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July 23, 2008

Share Your Expertise in Google's Knol

Knol is a new Google service created for sharing knowledge. The service has been announced in December 2007 and it's now publicly available.

Knol has much more in common with Squidoo and HubPages than with Wikipedia. The service is centered around authors: each Knol article displays the name of its author and links to a small biography. Google even lets you verify your identity, but this only works if you live on the US.

Knol doesn't intend to become an encyclopedia, so there's no single article about a topic. An author can write about almost any topic, but it's recommended to write authoritative content.

There are three levels of collaboration in Knol:

* open collaboration (any Knol user can edit the article)
* moderate collaboration (any Knol user can suggest changes to the article - enabled by default)
* closed collaboration (only the co-authors can edit the article)

Google uses a rich-text editor borrowed from Page Creator, so it's much easier to edit knols than Wikipedia articles. Users can rate the articles, add comments and write reviews, much like for scholarly works.

By default, articles are licensed as Creative Commons Attribution, but you can change the license in the settings. It's nice to see that Google encourages the use of flexible licenses that allow content reuse.

Like in Blogger, Google provides an option to monetize your articles using Google AdSense, but the ads are displayed in a fixed position. Knol doesn't let you customize the layout of the page and you can't add JavaScript code, objects or iframes.

Search Engine Land says that Knol is a service created by Google's search quality team. "I do believe [Knol] does solve a search problem. The problem we have, unlocking what people know and bringing it online. This is another tool to help release some of this knowledge," explains Cedric Dupont, the product manager for Knol.

While Google has many other services that allow people to share their knowledge (Blogger, Google Docs, Google Sites), Knol encourages experts to make the search results better by sharing what they know. After all, Knol articles are indexed by search engines and Google promises to not give them preferential treatment.

"Your name is behind your knol, and it should reflect your unique point of view. Be succinct, but comprehensive on your topic of choice. Provide references, and display your credentials. Readers will want to know who you are and gain context on the knols you are writing." - these are some of the guidelines for writing good Knol articles.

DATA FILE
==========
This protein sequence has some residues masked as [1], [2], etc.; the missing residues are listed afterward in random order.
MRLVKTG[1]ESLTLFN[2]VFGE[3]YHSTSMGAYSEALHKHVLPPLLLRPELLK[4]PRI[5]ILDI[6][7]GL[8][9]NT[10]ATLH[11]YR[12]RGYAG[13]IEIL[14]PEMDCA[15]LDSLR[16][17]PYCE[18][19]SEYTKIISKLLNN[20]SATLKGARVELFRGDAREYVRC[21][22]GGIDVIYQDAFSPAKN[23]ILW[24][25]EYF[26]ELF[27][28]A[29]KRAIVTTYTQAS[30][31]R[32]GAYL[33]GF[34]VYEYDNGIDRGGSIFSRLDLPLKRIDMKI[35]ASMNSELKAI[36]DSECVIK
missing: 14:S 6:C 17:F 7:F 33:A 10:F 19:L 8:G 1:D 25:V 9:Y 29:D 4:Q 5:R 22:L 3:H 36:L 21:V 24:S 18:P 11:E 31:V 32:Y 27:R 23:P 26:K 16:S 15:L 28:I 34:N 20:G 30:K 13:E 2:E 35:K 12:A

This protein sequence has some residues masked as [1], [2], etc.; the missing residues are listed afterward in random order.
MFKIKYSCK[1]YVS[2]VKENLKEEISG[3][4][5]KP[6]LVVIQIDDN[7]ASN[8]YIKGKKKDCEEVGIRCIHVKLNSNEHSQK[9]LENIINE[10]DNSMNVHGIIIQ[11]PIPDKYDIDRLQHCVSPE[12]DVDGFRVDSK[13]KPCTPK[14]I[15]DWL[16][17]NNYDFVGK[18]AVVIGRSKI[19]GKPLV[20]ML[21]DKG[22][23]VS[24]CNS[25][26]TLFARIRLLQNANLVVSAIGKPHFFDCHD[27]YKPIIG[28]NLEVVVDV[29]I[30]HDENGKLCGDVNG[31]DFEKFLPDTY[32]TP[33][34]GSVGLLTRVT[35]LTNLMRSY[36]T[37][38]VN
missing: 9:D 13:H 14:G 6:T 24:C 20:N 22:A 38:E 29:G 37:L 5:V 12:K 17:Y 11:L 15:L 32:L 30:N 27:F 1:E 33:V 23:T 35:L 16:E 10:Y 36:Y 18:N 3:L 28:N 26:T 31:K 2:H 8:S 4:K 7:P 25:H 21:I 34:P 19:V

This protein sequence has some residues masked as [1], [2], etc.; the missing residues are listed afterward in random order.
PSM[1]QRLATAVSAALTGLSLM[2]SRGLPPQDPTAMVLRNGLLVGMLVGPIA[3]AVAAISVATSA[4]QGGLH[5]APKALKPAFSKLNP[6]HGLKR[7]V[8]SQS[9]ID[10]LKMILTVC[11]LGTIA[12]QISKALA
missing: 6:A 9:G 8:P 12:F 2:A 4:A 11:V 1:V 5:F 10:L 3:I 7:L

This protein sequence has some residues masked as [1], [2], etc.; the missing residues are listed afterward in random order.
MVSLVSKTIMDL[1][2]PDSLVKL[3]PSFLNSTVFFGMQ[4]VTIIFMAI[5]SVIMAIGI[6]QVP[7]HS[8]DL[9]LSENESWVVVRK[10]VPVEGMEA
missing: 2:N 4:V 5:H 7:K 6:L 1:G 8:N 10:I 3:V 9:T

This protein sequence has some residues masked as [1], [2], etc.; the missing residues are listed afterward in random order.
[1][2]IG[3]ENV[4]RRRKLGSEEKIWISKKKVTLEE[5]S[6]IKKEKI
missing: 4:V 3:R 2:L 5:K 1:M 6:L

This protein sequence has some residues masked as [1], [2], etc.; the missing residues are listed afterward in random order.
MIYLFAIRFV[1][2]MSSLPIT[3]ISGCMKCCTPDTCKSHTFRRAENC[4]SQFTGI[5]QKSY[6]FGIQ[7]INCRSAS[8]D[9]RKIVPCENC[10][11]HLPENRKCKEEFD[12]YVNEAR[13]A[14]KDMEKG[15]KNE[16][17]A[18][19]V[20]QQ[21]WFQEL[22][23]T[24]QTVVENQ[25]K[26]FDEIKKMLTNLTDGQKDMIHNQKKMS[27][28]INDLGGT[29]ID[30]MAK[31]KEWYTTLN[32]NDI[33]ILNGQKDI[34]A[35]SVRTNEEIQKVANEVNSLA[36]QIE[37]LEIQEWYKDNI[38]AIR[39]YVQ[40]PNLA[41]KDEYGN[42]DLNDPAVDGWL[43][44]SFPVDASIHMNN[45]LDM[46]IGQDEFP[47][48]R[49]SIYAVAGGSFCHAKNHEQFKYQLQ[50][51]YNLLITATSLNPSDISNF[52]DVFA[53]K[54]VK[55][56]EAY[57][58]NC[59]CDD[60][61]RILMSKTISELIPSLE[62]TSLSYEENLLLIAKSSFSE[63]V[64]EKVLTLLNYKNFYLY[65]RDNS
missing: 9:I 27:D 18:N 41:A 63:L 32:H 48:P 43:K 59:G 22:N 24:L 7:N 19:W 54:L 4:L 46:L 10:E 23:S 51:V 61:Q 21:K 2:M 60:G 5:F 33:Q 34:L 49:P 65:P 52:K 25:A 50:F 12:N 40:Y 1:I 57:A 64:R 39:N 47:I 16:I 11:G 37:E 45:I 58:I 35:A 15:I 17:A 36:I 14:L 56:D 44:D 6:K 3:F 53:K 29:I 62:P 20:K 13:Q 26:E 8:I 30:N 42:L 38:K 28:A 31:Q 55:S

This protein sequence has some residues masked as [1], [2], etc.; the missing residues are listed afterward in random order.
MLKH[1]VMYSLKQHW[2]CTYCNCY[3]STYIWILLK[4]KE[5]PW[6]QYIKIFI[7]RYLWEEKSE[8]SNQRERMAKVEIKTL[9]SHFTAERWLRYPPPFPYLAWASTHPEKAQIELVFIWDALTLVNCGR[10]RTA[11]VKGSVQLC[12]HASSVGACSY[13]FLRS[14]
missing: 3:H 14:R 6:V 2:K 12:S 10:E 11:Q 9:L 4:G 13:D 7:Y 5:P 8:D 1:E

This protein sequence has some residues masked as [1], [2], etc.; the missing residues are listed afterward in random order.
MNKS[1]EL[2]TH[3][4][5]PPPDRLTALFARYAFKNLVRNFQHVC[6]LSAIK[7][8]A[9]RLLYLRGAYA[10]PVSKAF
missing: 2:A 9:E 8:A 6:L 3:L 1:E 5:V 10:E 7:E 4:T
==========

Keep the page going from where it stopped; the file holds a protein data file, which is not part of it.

I think that Google managed to develop a very solid service with a lot of interesting features that encourage originality (a list of web pages with similar content), a sense of ownership (your name is included even in the URL) and information accuracy (peer reviews and suggested edits).

Update. Some example of knols: How to Backpack, Buttermilk Pancakes, Type 1 Diabetes, A Distributed Document Repository.


  1. While the WYSIWYG editor surely gives an 'easier' Word-like experience to the users, I think Wikipedia's approach is superior. By usage of simple html, templates, classes and stylistic guidelines, Wikipedia articles have a consistent look throughout. In Knol some articles use colours for references and some do not, some indent paragraphs and some do not, some just are uncatchy walls of text better suited for a book than a webpage.

    Word-like WYSIWYG interfaces might be easier, but TEX-like engines do tend to output more consistent and higher quality output.

    I don't know whether the actual quality of content on Know will make up for this, but it will be probably a pain to make sure that the best content will look its best.

  2. Browsing through the topics, it reads like a medical journal with a few How-To's thrown in to break up the monotony. If nothing else, it will definitely be a rich information source for Google Health medical conditions info. I wonder if this will be heavily weighted toward scientific/medical type content.